Hardline Hindu group/ Protest/ Gita/ Russia
Activists from Rashtrawadi Sena, a hardline Hindu group, shout slogans during a protest in New Delhi, Dec. 23, 2011. Dozens of activists on Friday held a protest against a Siberian trial calling for one of Hinduism's most holy books, the Bhagavad Gita, to be put on a list of banned literature that includes Hitler's Mein Kampf. The court is due to decide on Dec. 28.REUTERS/Parivartan Sharma

Prosecutors in Russia are planning to file an appeal against a verdict that rejected their call to ban a translated version of the holy book of the Hindus, the Bhagavad Gita, which they describe as "extremist literature."

On Dec. 28, a Siberian court had rejected a plea banning the Bhagavad Gita in Russia.

Describing the Bhagavad Gita as extremist literature, a group linked to the Christian Orthodox Church demanded a ban due to conflict of interests between the Russian followers of Lord Krishna and the local authorities in the Siberian region of Tomsk.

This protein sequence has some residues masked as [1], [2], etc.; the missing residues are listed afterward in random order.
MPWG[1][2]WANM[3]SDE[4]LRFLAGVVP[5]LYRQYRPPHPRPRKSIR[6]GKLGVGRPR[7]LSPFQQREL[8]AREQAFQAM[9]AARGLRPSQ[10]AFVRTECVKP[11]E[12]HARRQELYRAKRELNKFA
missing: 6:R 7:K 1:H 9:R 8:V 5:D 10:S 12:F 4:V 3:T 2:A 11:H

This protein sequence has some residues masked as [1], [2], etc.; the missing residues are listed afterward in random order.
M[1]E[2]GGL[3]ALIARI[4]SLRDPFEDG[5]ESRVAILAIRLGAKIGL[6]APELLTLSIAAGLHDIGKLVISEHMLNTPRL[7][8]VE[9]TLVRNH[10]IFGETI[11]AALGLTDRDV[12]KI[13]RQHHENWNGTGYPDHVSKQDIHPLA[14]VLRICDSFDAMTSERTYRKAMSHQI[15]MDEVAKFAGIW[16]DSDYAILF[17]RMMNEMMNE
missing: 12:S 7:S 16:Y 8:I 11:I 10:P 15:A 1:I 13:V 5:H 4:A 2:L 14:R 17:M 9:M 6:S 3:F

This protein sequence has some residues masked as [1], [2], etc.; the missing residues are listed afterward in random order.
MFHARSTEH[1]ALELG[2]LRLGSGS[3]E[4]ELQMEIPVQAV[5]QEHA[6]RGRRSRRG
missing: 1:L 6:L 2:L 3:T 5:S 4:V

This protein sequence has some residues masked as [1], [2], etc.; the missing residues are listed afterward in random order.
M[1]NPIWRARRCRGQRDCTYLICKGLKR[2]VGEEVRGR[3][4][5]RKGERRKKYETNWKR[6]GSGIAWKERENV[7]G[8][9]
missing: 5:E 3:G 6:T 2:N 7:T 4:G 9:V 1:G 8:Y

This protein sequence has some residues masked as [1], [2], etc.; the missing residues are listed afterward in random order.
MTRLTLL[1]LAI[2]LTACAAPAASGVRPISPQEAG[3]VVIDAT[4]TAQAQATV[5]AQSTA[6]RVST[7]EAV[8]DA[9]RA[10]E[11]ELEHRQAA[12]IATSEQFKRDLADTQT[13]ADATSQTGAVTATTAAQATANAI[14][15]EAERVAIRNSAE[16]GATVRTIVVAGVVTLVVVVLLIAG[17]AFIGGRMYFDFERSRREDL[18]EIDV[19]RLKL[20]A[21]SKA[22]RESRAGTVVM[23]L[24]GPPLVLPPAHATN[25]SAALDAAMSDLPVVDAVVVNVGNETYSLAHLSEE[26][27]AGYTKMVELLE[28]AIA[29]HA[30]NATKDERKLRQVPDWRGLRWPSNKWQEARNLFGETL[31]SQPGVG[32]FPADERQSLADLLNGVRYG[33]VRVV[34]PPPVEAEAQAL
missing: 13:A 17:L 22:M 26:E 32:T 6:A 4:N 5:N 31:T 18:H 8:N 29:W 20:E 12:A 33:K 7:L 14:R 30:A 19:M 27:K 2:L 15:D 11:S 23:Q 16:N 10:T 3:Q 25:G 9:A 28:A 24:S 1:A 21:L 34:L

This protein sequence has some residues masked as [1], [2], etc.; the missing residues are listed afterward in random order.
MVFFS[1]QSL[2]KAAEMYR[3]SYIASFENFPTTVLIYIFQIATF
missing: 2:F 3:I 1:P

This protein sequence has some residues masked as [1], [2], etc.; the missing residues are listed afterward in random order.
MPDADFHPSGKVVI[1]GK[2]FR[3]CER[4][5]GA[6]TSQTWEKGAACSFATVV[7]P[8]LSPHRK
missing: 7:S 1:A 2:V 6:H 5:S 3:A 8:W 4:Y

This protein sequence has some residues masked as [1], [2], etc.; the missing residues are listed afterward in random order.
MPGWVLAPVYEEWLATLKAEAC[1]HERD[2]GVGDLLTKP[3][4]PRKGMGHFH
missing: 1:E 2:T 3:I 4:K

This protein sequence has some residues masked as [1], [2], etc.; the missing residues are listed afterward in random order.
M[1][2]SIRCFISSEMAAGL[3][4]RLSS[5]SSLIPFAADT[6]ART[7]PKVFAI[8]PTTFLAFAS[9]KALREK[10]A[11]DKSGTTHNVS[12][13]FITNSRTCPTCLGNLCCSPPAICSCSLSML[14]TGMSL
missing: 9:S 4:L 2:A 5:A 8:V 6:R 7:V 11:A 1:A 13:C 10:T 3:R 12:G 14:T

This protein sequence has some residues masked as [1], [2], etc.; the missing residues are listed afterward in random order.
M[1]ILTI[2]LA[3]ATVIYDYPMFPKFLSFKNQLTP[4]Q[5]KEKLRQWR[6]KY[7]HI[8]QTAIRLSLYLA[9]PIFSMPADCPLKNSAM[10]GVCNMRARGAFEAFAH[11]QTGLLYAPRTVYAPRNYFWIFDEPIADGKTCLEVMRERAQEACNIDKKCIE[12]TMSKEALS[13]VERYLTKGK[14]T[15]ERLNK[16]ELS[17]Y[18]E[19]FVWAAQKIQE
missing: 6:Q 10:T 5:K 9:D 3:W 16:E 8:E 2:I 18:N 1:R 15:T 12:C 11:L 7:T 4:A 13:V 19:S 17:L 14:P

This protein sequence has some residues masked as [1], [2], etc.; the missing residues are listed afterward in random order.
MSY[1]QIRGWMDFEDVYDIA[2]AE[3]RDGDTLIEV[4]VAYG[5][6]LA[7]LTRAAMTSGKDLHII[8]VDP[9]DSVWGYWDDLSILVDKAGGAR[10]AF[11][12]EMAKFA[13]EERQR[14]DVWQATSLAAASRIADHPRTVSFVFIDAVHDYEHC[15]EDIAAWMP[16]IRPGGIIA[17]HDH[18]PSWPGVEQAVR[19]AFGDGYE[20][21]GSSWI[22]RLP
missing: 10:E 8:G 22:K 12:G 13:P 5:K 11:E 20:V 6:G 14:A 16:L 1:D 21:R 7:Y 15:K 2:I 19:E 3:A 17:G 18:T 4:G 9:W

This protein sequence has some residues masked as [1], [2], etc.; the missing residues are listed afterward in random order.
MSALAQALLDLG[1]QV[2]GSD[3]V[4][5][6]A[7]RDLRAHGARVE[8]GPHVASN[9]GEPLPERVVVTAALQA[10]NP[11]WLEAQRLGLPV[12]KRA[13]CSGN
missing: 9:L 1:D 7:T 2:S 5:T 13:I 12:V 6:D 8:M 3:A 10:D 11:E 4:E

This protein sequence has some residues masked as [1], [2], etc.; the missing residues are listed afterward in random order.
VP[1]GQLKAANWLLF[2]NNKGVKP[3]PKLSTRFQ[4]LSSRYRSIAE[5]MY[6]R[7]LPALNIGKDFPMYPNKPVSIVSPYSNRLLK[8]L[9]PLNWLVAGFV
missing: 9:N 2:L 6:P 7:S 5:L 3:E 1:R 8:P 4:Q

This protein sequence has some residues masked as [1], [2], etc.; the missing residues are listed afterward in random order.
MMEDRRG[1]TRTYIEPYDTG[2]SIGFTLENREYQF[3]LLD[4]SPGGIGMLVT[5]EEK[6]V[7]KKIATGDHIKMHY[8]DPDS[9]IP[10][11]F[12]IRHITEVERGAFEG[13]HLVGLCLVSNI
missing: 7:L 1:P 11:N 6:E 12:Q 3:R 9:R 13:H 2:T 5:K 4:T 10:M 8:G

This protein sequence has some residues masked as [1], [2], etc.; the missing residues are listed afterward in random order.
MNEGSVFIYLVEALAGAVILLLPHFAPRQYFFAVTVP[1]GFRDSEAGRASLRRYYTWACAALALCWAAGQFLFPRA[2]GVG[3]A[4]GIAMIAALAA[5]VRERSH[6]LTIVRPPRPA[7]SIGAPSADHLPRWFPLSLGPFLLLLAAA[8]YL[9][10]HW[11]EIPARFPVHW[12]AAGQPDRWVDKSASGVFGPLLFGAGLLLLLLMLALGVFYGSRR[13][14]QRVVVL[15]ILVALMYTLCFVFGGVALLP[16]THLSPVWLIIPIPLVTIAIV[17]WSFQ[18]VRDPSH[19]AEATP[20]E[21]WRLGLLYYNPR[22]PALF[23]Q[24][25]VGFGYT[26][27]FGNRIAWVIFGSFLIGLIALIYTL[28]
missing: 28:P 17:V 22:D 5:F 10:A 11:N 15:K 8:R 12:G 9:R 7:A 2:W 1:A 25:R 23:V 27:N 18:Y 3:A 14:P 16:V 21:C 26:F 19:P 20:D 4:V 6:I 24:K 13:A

The case has been going on in the Tomsk court since June and there is a demand for the ban on a Russian translation of the "Bhagavad Gita As It Is," written by AC Bhaktivedanta Swami Prabhupada, founder of the International Society for Krishna Consciousness (ISKCON).

Replying to a journalist's question at a news conference, Sadhu Priya Das of ISKCON, Moscow, said that complainant prosecutors have sought more time from the Tomsk court for filing an appeal against the verdict in a higher court.

The deadline to file an appeal against the Dec. 28 ruling by a Tomsk court expired on Wednesday.